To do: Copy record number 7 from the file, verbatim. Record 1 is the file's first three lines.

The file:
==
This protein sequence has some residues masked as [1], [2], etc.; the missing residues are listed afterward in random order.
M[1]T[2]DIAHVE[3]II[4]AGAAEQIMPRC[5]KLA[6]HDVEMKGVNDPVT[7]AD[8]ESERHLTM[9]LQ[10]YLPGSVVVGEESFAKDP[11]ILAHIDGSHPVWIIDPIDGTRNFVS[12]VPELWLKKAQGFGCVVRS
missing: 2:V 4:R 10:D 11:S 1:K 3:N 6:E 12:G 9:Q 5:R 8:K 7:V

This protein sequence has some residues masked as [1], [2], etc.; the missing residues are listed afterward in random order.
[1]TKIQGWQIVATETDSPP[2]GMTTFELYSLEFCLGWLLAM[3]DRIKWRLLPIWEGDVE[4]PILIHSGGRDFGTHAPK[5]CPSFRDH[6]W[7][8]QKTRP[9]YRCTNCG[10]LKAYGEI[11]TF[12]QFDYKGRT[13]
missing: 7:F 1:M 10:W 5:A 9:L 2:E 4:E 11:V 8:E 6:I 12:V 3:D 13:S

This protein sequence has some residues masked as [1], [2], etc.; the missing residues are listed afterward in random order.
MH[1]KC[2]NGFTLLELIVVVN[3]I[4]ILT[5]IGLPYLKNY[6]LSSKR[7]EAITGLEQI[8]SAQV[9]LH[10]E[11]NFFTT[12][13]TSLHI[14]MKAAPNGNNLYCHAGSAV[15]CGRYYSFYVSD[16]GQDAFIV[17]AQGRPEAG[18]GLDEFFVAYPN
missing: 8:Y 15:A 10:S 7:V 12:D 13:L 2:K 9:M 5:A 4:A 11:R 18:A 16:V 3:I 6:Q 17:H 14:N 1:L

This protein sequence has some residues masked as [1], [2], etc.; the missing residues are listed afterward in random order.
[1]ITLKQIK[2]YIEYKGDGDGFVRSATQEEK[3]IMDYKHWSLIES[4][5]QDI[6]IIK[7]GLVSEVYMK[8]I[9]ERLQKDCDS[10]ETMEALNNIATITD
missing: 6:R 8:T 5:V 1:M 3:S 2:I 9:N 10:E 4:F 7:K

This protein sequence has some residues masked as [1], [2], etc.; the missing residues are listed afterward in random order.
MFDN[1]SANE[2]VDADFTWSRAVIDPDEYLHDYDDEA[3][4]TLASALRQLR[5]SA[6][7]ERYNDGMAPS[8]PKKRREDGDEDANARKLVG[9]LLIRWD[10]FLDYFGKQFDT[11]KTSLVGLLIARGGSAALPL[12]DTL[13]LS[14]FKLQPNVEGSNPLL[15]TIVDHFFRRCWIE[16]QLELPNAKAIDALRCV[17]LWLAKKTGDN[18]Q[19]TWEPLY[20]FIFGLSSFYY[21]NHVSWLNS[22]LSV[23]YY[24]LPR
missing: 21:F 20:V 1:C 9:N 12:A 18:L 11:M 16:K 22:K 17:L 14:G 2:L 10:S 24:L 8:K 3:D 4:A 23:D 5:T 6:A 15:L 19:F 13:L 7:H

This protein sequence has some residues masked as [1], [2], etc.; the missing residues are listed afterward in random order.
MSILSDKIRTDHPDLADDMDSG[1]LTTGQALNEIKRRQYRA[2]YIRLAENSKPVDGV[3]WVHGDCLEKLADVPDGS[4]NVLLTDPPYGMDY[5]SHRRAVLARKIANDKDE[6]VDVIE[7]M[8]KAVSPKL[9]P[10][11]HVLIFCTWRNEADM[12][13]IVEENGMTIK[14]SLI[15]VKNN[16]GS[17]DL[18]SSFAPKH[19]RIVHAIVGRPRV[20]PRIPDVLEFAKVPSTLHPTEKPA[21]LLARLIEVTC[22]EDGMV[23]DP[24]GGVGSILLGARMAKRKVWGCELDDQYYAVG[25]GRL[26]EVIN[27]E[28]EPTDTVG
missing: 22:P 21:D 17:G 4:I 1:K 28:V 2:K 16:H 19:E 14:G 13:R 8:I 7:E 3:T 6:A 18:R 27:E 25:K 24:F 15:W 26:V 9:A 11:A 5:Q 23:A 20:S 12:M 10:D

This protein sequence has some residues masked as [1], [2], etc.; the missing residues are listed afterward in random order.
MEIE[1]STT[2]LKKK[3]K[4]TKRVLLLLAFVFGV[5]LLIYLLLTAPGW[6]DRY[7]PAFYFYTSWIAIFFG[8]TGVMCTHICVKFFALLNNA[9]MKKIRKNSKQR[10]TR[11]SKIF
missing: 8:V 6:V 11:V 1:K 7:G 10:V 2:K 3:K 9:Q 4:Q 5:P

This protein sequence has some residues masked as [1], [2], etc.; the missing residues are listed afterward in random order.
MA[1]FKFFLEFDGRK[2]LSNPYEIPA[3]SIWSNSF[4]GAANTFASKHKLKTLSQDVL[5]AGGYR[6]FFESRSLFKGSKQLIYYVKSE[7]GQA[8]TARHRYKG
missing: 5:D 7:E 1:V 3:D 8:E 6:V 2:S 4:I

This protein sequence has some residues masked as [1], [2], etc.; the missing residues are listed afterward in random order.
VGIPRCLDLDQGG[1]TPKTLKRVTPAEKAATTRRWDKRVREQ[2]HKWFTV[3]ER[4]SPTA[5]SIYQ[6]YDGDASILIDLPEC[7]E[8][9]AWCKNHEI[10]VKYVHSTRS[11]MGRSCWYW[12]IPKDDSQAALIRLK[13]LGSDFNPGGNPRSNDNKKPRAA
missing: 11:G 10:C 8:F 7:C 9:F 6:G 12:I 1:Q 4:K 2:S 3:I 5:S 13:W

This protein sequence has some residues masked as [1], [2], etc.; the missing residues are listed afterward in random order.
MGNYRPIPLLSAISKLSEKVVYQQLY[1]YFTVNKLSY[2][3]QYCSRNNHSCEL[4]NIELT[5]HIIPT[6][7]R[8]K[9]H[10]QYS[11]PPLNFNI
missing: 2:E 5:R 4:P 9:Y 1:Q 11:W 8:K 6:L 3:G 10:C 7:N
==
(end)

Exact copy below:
This protein sequence has some residues masked as [1], [2], etc.; the missing residues are listed afterward in random order.
MEIE[1]STT[2]LKKK[3]K[4]TKRVLLLLAFVFGV[5]LLIYLLLTAPGW[6]DRY[7]PAFYFYTSWIAIFFG[8]TGVMCTHICVKFFALLNNA[9]MKKIRKNSKQR[10]TR[11]SKIF
missing: 8:V 6:V 11:V 1:K 7:G 10:V 2:K 3:K 9:Q 4:Q 5:P